It is crucial that we can understand exactly what the customer requires and work with them, and any other stakeholders, to develop a solution which provides the best overall outcome in terms of capital outlay and operating costs. It is also vital to have a good understanding of the current regulatory framework and a strong sense of how that is likely to develop over time.
Many of the companies that we work with have outdated ventilation systems which require updating to meet regulatory requirements and to take advantage of new more efficient technologies which, in turn, leads to a reduction in operating costs.
Our aim is to provide innovative ventilation solutions, with a focus on energy efficiency whilst working with our customers to minimise any operational disruption. The success we have experienced demonstrates that our customers value the solutions which we design and deliver and the way that we manage projects.
CASE STUDY: BESPOKE AHU FOR NUFFIELD HEALTH
Mansfield Pollard was appointed by Nuffield Health to upgrade the swimming pool air handling units at its Fitness & Wellbeing Crawley Central Club in West Sussex.
The Bradford based manufacturer replaced the existing Calorex units – which were in a poor state of repair – with a single combined AHU to serve both pool areas and increase energy efficiency with a more easily maintainable unit.
The project required meticulous planning and coordination between the specialist engineers and designers as the units were situated in a small rooftop plantroom with limited access. The new AHU had to be flat packed and built within the plantroom to reduce crane lift operations and overcome the difficult access to the building.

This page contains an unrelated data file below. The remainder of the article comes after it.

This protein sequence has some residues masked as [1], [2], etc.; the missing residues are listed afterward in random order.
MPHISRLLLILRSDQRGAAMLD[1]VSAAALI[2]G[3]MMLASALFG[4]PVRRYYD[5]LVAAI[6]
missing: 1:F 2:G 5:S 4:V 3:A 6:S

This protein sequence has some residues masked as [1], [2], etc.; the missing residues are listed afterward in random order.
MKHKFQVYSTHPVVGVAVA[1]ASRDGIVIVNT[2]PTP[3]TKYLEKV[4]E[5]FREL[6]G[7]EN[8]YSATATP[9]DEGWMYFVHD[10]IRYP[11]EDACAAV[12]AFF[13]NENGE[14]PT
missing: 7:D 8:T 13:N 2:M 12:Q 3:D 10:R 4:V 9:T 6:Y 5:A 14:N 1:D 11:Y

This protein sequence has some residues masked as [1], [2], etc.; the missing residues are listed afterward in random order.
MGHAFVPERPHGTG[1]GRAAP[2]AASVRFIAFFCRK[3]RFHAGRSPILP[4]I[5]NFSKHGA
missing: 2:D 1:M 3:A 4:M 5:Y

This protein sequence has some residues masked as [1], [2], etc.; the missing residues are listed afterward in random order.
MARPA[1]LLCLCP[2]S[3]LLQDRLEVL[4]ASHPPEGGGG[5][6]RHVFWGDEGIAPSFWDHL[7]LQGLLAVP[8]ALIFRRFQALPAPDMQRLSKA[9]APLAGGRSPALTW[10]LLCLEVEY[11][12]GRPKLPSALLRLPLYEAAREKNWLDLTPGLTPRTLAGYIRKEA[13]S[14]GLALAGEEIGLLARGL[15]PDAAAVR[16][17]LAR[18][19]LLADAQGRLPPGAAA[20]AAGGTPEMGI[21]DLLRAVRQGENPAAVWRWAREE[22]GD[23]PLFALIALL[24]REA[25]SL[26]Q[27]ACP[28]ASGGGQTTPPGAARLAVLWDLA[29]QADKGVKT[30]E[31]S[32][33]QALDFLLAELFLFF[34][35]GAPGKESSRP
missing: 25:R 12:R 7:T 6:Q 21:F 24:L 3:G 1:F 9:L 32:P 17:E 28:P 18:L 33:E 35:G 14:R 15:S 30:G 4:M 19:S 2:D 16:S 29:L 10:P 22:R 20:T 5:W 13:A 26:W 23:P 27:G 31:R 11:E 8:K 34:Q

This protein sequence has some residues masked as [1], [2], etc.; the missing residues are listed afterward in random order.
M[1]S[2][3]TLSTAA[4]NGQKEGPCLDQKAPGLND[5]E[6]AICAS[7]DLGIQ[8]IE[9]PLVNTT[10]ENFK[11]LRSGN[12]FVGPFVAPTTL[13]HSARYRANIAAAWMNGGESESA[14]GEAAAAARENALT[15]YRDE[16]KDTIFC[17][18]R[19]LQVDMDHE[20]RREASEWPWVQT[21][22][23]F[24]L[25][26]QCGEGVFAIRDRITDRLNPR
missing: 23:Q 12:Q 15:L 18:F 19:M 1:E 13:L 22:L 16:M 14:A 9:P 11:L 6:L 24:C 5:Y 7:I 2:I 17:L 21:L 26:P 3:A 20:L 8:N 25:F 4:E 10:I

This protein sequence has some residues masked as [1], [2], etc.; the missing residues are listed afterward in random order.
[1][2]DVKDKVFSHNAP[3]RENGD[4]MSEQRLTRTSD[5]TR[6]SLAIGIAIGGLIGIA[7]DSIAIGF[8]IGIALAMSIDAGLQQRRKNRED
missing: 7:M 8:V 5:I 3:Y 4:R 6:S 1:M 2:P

Mansfield Pollard designed the AHU, ductwork, attenuators and controls, and also carried out the mechanical and electrical installation before finally commissioning the trend control system; all fully completed in a two week period. To allow the pool to remain operational, the existing supply and return air ducts were connected to temporary fans and a small LPHW coil was connected to the heating services so a suitable environment could be maintained for the gym members whilst the work continued.
John Watkins, Technical Services Manager for Nuffield Health, said: "This project had a very strict time schedule so it was extremely important for us to partner with a company that shared our work ethic.
"We were impressed with Mansfield Pollard’s flexible approach and with the way that they worked with us to overcome the challenges that we faced. Everyone worked extremely well together, and under some very restrictive conditions. We were delighted that the project was delivered on time."
Paul Dresser, Commercial Director for Mansfield Pollard, said: "We were thrilled to work with Nuffield Health once again. Our team of experts also provide the Health Technical Memorandum (HTM) specification hospital air handling units within Nuffield Health’s hospital business, and we are proud to support and work with Nuffield Health in maintaining its estate. This on-going relationship is another example of how our air management experts can recommend solutions that not only tackle the problem but exceed expectations.”